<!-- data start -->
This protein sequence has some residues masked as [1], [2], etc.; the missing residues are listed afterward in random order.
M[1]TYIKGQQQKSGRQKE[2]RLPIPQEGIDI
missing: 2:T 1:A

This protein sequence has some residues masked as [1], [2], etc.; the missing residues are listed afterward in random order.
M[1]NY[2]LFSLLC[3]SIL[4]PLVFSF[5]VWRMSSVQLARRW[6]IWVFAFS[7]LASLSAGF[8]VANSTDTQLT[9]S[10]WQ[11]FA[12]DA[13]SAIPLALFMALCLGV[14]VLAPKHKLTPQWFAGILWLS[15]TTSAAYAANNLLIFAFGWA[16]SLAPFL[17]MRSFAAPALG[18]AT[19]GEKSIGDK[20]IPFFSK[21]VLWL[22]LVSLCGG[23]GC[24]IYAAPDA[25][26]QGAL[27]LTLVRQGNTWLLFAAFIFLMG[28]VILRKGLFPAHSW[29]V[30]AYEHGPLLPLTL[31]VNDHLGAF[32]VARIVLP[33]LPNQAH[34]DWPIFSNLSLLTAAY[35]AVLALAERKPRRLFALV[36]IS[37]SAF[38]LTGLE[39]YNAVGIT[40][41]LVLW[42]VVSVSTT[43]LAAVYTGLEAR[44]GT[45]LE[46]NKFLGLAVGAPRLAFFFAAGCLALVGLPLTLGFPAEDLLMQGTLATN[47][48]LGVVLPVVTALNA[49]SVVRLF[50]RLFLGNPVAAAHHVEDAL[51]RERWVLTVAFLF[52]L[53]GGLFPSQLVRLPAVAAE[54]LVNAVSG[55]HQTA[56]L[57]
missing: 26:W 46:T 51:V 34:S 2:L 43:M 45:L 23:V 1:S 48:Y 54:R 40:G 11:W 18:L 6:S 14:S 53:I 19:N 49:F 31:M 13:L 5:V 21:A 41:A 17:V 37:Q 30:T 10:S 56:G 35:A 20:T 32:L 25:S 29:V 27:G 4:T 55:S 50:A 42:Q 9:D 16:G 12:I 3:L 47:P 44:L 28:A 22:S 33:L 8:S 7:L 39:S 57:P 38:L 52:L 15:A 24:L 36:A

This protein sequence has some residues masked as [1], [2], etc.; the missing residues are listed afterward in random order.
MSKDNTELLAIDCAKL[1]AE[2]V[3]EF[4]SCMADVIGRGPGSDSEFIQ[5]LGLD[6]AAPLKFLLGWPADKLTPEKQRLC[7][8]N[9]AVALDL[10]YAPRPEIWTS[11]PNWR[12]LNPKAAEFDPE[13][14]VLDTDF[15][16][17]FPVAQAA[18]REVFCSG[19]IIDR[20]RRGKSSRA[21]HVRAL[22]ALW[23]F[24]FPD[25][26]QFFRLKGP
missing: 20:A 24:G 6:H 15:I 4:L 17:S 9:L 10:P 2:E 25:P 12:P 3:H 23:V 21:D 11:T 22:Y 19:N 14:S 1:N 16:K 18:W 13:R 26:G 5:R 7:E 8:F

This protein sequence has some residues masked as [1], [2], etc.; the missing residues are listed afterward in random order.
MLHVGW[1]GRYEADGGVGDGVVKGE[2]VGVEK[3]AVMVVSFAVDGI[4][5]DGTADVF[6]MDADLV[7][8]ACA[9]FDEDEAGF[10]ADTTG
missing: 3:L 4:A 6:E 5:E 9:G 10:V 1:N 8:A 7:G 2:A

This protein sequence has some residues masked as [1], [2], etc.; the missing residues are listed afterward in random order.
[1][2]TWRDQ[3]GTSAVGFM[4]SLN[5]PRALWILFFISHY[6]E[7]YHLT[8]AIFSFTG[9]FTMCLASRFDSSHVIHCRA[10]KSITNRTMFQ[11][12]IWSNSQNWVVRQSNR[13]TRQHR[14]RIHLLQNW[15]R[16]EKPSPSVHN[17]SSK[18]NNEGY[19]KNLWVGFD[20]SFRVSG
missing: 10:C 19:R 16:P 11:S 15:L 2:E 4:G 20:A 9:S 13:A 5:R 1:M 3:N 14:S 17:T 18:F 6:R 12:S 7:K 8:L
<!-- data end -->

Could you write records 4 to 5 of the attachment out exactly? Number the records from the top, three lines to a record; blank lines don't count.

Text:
This protein sequence has some residues masked as [1], [2], etc.; the missing residues are listed afterward in random order.
MLHVGW[1]GRYEADGGVGDGVVKGE[2]VGVEK[3]AVMVVSFAVDGI[4][5]DGTADVF[6]MDADLV[7][8]ACA[9]FDEDEAGF[10]ADTTG
missing: 3:L 4:A 6:E 5:E 9:G 10:V 1:N 8:A 7:G 2:A

This protein sequence has some residues masked as [1], [2], etc.; the missing residues are listed afterward in random order.
[1][2]TWRDQ[3]GTSAVGFM[4]SLN[5]PRALWILFFISHY[6]E[7]YHLT[8]AIFSFTG[9]FTMCLASRFDSSHVIHCRA[10]KSITNRTMFQ[11][12]IWSNSQNWVVRQSNR[13]TRQHR[14]RIHLLQNW[15]R[16]EKPSPSVHN[17]SSK[18]NNEGY[19]KNLWVGFD[20]SFRVSG
missing: 10:C 19:R 16:P 11:S 15:L 2:E 4:G 20:A 9:S 13:A 5:R 1:M 3:N 14:S 17:T 18:F 6:R 12:S 7:K 8:L